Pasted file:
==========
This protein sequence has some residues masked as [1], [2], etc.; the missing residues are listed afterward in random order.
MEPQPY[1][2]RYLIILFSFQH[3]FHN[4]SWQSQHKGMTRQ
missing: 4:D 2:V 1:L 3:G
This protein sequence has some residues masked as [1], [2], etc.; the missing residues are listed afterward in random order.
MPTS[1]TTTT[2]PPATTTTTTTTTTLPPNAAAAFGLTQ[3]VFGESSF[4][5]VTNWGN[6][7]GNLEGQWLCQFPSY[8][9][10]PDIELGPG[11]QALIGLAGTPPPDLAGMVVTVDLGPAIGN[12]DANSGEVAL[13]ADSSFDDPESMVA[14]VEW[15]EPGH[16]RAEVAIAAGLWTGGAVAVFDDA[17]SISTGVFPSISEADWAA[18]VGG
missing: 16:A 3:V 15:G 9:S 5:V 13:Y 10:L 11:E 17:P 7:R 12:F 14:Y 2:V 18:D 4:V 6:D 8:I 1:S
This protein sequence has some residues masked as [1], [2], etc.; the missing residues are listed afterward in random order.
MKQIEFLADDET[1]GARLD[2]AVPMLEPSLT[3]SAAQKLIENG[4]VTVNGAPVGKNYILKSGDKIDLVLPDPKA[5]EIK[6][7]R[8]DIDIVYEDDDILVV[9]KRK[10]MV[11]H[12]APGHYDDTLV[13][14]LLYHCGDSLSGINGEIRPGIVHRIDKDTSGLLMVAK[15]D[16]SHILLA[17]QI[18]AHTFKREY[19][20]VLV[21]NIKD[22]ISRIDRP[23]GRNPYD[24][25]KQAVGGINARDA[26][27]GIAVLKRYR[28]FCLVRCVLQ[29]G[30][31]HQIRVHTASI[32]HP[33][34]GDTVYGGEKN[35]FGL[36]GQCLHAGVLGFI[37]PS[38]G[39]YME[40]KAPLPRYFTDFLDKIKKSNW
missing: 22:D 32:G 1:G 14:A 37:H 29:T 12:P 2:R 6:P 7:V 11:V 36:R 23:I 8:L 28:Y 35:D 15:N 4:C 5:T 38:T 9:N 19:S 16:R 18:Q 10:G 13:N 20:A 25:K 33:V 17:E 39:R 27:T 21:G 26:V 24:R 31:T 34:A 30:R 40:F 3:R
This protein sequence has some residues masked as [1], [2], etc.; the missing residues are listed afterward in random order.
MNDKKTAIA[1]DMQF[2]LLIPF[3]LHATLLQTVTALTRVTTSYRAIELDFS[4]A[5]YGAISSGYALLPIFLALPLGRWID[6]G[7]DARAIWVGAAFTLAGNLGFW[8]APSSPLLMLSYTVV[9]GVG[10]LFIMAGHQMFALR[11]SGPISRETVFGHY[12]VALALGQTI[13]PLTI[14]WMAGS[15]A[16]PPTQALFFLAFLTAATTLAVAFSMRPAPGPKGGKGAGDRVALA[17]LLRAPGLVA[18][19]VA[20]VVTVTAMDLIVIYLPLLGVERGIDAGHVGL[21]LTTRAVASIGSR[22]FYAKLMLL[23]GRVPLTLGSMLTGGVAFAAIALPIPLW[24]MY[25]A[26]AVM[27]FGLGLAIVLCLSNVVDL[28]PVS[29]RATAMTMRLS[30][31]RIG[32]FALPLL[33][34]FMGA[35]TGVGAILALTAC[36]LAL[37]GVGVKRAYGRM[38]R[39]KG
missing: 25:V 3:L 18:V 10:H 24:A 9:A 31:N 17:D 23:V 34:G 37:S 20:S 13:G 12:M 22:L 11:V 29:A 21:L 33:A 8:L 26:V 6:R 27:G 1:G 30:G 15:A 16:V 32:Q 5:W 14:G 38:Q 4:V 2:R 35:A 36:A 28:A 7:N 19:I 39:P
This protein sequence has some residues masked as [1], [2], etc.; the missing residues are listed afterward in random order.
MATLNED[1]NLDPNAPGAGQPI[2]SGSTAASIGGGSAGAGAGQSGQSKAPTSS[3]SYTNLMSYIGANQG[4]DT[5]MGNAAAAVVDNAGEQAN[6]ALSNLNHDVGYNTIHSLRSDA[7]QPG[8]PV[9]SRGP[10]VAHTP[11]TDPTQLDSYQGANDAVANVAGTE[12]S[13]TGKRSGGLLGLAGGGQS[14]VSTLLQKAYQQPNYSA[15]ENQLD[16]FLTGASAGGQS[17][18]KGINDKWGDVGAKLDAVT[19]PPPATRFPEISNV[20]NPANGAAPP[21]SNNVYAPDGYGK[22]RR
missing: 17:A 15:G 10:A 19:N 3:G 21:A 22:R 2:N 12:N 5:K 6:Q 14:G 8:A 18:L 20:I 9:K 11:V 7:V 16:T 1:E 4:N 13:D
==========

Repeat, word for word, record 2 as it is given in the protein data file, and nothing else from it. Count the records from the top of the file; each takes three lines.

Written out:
This protein sequence has some residues masked as [1], [2], etc.; the missing residues are listed afterward in random order.
MPTS[1]TTTT[2]PPATTTTTTTTTTLPPNAAAAFGLTQ[3]VFGESSF[4][5]VTNWGN[6][7]GNLEGQWLCQFPSY[8][9][10]PDIELGPG[11]QALIGLAGTPPPDLAGMVVTVDLGPAIGN[12]DANSGEVAL[13]ADSSFDDPESMVA[14]VEW[15]EPGH[16]RAEVAIAAGLWTGGAVAVFDDA[17]SISTGVFPSISEADWAA[18]VGG
missing: 16:A 3:V 15:G 9:S 5:V 13:Y 10:L 11:E 17:P 7:R 12:F 14:Y 2:V 18:D 4:V 6:D 8:I 1:S